This Six Napoleon dress was supposed to be completed and photographed yesterday. But it wasn’t. I am only a few hours away from finishing so I will give you an update on my progress.
This was a difficult pattern cutting challenge. I have explained how I created the pattern for the bodice, and the skirt. However although the dress was difficult to interpret, and there are several versions of this dress out there now due to Marianna’s Six Nap challenge, I am really pleased with my pattern cutting skills which have developed over the last few months. I feel confident enough to tackle much more complex projects. I have certainly got better at really looking at a design and working out how to do it. However I am still pretty impatient/rather lazy. While my bodice pattern is reliable, tested and produced as required by by tutor, with the skirt I rather winged it.
In terms of the paper used for the many iterations this is quite a large amount – a carrier bag (skirt) and a large brown envelope (bodice) contain the final pattern pieces.
I choose, eventually, to make up the dress in white fabric in order that I could paint some colours on it.
I already had some nice white cotton left over from SWAP 2015. It is a fairly robust fabric and I used it to make up the bodice, and lined it with a faded beige lining (because this was what I had). For the layered skirt I wanted a translucent fabric. I had two choices – soft lightweight cotton muslin, or cheap silk organza. Given we had been warned that 8 metres would be needed I was scared to use anything expensive. In the end I combined a range of fabrics. When I worked on the colour scheme I found the muslin unsatisfactory. I also tried to paint the organza – which was even less effective. Finally I decided to paint a layer of silk crepe and use that for underskirt and let it show through the organza.
Outer layer short, full, pleated skirt – white silk organza
Middle layer flared and pleated skirt – white silk organza
Under (simple flared) skirt – white silk crepe
Underlining (attached to underskirt) – white muslin
Lining – white synthetic fabric
There are only three skirt patterns (only!) but five layers, each requiring its own construction and finish.
Customising the fabric
You may remember I decided to paint the fabric to get away from too much white-wedding stuff. I was inspired by a 1946 Schiaparelli silk dress. My efforts are rather poor but I think I have something of the feel of the dress. I used a brown felt tip pen that is designed for fabric and my fabric paints. I had wanted to collaborate on this with my son Gus but first he was in Sweden and then he was still asleep, so I did my own version. To a large extent the colour on the skirt is covered up by the many layered organza overskirts. I would like to do this technique again, perhaps on a silk dress or blouse.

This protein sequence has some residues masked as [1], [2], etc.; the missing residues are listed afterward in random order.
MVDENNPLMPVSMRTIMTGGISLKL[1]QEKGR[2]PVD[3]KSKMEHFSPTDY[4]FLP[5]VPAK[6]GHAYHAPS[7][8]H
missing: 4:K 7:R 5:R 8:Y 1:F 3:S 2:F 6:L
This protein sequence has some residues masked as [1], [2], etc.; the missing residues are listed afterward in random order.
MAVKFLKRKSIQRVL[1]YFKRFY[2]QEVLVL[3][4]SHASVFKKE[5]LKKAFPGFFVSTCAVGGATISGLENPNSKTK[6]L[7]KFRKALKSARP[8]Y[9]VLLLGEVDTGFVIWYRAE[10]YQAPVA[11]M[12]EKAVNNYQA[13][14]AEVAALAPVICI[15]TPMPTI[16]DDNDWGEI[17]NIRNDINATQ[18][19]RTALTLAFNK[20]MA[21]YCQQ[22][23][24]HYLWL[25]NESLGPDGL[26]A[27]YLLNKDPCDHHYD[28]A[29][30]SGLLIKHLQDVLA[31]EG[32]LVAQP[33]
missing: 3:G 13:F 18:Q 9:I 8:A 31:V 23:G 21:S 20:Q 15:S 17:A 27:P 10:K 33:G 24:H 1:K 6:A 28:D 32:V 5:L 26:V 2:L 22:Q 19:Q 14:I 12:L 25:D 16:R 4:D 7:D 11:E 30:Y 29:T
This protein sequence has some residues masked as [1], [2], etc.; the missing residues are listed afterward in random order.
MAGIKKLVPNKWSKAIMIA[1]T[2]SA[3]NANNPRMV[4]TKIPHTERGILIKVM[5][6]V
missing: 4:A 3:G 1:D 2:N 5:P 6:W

Making the bodice was very straightforward – stitch up the panels, line, understitch etc, put in a zip at CB. Unfortunately it was just a little bit too big overall (my dress stand is a little wider than I am), so I had to take in some of the princess seams.
The skirt however was another matter. I got a tiny inkling into what sewing a wedding dress might be like. Lots of slippery fabric, long lengths of everything, huge amount of pins, keeping the design and details in mind even though it was hard to know front from back etc. I used French seams on the overskirts, and lined the underskirt which was also underlined.
The worst thing, by far, were the hems.
I faced the organza layers as they were semi-circular and required deep hems. I did this by cutting 5″ wide bias strips, attaching them at the hem, trimming, turning in and stitching at about 4.5″. I wasn’t very accurate, life is just too short.
Eventually I made up the outer short skirt, then the longer skirt, tacking both to the bodice. Surprisingly I found the pleats worked well and landed at the right place. That was very reassuring. However when I tried it on I wasn’t happy. Somehow with the low waist (at the hipline) the skirt didn’t look balanced at ankle length. it was way too long overall and especially at the godet area. I spent a week thinking and thinking about how to alter it. I considered raising the skirt at the hip line which wasn’t ideal as it had been cut to the exact depth and width of the asymmetric hip line. I knew what I had to do, which was rehem the long middle layer. Arrrgh. At this point Marianna kindly agreed to put back the finishing time until the end of the month. I measured the skirt up from the floor in order to create the right length, re-hemmed it with the bias strips and finally included the painted silk underskirt.
Here it is on the stand before the alterations.
Over the next few days I need to
- Hem the painted underskirt and attach at the hip line
- Take in the bodice slightly at the back and side waist
- Make up the lining and insert it
I may have made a carnival dress! I can’t wait to finish it now and get on with something simpler. Like a bit of knitting!